I’m good at swallowing grief. I eat my own and the grief of those around me. Some days, it gets shoved down my throat faster than I can take it. Mass shootings. Unresolved hurt in relationships. The pain of leaving church and losing community. Parenting blow-ups and intergenerational trauma. Policing and silencing of voices online. The endless, messy internal work of healing. The loss of able and healthy bodies. It piles up, layer by complicated layer, and the rage, the anguish, the tears get stuck right in the deepest center of my gut.
I walk around with all of that lodged inside myself, so used to the feeling that I’m almost numb to it. Or is it that I need to keep it down so I can simply . . . live? And so I go about my life, living but holding — holding the weight, holding the tension, holding my breath.
Soon, I don’t even realize how long I’ve been holding, how much I’ve been needing to release all that’s been building up, until I’m in the presence of others who are holding it all too. In each other’s eyes, in the things left unsaid in our conversations, in the squeezing of each other’s arms, there is mutual understanding without explanation. There is comfort.
Recently, I was in a sanctuary full of women of color, some of us meeting for the first time, all of us just glad to be together, finally. It was meant to be a service, but it felt more like communion — each of us coming to the table, breaking off a piece of each other’s burdens and placing it on our tongues to absorb.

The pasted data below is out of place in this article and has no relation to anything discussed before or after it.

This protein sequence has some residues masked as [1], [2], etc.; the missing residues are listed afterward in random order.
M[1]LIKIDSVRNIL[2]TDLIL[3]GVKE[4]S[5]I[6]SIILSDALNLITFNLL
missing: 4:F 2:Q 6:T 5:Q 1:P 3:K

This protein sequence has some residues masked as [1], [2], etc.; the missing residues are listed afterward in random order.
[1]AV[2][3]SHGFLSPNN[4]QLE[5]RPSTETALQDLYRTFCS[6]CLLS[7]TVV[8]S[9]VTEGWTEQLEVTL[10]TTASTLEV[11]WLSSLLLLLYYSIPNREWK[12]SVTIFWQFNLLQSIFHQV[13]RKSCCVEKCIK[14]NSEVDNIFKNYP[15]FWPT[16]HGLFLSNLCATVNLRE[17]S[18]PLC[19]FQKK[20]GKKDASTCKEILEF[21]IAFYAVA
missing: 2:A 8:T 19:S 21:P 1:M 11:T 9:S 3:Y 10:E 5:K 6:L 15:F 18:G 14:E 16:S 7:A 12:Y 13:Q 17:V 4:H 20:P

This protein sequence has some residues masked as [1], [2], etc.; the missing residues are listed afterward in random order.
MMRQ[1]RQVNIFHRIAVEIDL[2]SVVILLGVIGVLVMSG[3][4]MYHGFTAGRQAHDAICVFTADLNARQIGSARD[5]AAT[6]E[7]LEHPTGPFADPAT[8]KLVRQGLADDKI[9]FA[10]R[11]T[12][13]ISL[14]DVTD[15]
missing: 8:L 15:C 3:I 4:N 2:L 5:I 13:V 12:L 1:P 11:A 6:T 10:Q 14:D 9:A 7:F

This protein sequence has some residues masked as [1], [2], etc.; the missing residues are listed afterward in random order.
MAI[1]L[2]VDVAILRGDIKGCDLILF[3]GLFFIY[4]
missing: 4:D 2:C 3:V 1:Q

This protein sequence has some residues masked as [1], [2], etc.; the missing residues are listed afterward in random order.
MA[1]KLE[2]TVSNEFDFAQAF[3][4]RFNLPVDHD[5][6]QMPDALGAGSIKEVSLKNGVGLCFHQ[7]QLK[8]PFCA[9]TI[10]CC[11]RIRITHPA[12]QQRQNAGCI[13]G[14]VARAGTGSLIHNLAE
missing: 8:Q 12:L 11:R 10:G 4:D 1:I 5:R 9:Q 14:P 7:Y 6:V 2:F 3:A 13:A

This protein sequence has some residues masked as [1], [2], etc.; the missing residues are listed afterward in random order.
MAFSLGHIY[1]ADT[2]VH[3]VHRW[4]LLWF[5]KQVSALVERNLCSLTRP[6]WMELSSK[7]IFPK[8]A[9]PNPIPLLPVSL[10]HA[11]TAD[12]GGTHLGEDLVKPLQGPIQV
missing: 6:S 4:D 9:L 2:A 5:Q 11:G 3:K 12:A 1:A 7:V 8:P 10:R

We began by reading a liturgy, written by one of our own, and the lament began. We called out injustices, acts of violence, and the names of those who had died too soon, too many at the hands of those abusing their power. We read the words loudly, even as our voices shook with tears, as a protest that it wasn’t right, it still isn’t right, and God, please come make it right.
Then we took turns leading the group, reciting poems, singing hymns, praying. Our lament filled the room, spilling beyond the walls and echoing into creation. In crying out together, the rage and anguish that was coiled tight inside me began to unravel and flow freely out. I could let down my strength and crumble — not from the weight and tension I was holding but because I didn’t have to hold it by myself, within myself, anymore. I could be weak. I could be held. I could exhale.
Lamenting was our way of declaring, “We haven’t given up hope yet. This is how we hope. This is how we keep going. And we will keep going.”
Without lament to give us breath again, we can drown in despair, overwhelmed by the brokenness we experience in and around us, anguish stuck in the depths of our being. And when we don’t know how to release it, when we can’t find our way through our grief, we need each other to lead the way — to offer us words when we don’t have any, to give us space and presence, to cry first so we can follow with our own tears.
The psalmists understood this and wrote,
Out of the depths I cry to you, Lord;
Lord, hear my voice.
Let your ears be attentive
to my cry for mercy.
Psalm 130:1-2 (NIV)
And in Psalm 37, David wrote,
Hope in the Lord
and keep his way.
He will exalt you to inherit the land;
when the wicked are destroyed, you will see it.